Players: Elliot Larkfield, who is known on his site as Robert Schnakenberg, creator of the "What's On Steve Buscemi's Stoop" Tumblr; Steve Buscemi and his Park Slope Neighbors

The Opening Serve: Elliot Larkfield created his "What's On Steve Buscemi's Stoop" in 2009. "One day, I was walking my dog past his house and I saw the doll head there so I took a picture," said Larkfield to Park Slope Patch.  "That’s how it all started. Then I realized it needed its own dedicated forum, and that was how the Tumblr was born." The postings were irregular but in each post Larkfield documented the objects left on Buscemi's brownstone. Things like decapitated doll heads, a bag of batteries, a "bath seat," a free Pachysandra plant--they all helped in garnering him around 300 Twitter followers and a blog following. "You could go through it and see the process of his mind over the years. Hats from various films he worked on, like "The Big Lebowski hat, which I keep in my office," Larkfield told Park Slope Patch. "That hat and the Iowa Manchester Centennial tie are the two things I have kept. The ceramic coaster with his son’s name on it, was there a riff there? We don’t know. The door was interesting, is he building his Emmy room?"

The Return Volley: While Larkfield began solving the mystery that is Buscemi, Mr. Pink's neighbors turned against the blogger and defended the neighborhood star. Kerri Doherty, editor of the Fucked in Park Slope, pointed out the safety issues.  "Though I am fascinated with Booshems, I do find this site invasive," Doherty wrote in a post that pointed to the blog. "It's one thing to photoshop his eyes onto a bunch of chick's faces, but the blogger makes no attempt at concealing the street name and house number." Kurt Schamann, who has lived in the neighborhood for 38 years, was more explicit. "What the blogger is doing is weird, he’s a stalker. If I was posting pictures of a female actress['s] house I’d get arrested for stalking,” Schamann told Park Slope Patch. “I am looking out for him, I am going to give him a good camera broken."  And Susan Desocio, who lives in the Slope, told The Brooklyn Paper that people should go through the blogger’s garbage as payback."He was psychoanalyzing Steve Buscemi’s stuff," Desocio told the Brooklyn Paper. This guy needs some medical attention."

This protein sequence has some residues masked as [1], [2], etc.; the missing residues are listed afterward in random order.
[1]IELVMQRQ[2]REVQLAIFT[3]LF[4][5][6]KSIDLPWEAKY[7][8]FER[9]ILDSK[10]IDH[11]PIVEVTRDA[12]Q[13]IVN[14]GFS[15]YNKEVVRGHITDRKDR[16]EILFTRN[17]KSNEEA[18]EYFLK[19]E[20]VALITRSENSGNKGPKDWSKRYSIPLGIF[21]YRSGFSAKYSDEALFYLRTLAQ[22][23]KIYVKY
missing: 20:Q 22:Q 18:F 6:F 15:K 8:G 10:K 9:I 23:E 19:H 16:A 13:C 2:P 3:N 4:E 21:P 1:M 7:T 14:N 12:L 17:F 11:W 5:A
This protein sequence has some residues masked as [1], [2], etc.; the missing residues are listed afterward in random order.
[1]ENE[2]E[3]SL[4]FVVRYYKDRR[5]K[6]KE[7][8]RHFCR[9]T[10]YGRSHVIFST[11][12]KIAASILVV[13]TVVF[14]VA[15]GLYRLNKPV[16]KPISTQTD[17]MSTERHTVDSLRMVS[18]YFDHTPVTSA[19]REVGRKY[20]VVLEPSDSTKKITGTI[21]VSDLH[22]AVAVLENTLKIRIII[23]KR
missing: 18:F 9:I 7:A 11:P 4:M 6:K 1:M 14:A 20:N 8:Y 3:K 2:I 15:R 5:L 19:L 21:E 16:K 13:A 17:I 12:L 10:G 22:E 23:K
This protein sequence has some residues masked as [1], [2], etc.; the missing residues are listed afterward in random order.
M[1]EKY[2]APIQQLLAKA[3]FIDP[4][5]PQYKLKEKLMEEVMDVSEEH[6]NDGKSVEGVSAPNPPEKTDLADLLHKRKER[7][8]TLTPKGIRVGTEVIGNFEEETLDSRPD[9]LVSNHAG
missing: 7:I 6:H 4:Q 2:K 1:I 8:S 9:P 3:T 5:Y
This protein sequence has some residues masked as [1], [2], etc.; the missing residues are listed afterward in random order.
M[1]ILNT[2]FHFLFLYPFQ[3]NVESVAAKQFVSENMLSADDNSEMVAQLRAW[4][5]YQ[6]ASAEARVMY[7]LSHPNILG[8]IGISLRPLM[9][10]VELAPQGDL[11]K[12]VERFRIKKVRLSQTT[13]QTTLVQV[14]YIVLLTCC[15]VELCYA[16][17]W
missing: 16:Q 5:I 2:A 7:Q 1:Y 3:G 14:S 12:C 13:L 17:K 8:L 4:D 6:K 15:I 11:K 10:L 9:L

"If someone were taking pictures of the crap I put out on my stoop, I couldn’t care less," said Larkfield in The Brooklyn Paper. "Rooting through someone’s garbage or peeping in someone’s windows, that’s totally different. But that’s not what was going on here." Whether or not Larkfield was rummaging, he received the "nicest cease and desist letter [he] could ever hope to receive" from Buscemi's son, and has since taken down the blog. "I am glad the blog ended without any acrimony between me and the Buscemi family," Larkfield said.

What They Say They're Fighting About: Steve Buscemi's stoop.

What They're Really Fighting About: Park Slope. Both sides believe they're doing something good for the neighborhood but are going about it in completely different ways. Larkfield's blog was arguably as much a testament to the fascinating objects on Buscemi's porch as it was letting everyone in on a neighborhood secret--which makes living in Park Slope pretty enviable. Larkin's opponents believe that the anonymity and privacy of Park Slope is the reason icons like Buscemi choose to live there--and that Larkin's fan-boy adoration is ruining that vibe.

Who's Wining Now:  Steve Buscemi. From the "nicest cease and desist letter" to the blog and its eventual death--it all adds to the mystery that is Steve Buscemi. Why is this man's family putting out decapitated doll heads and free plants? And why can't the Internet get enough?  His neighbors however, don't come off as well, depending whose side you've taken. Those wishing harm on Larkfield and for the downfall of his blog run the risk of being seen uber-sensitive killjoys while Larkfield himself could come off as a stalker.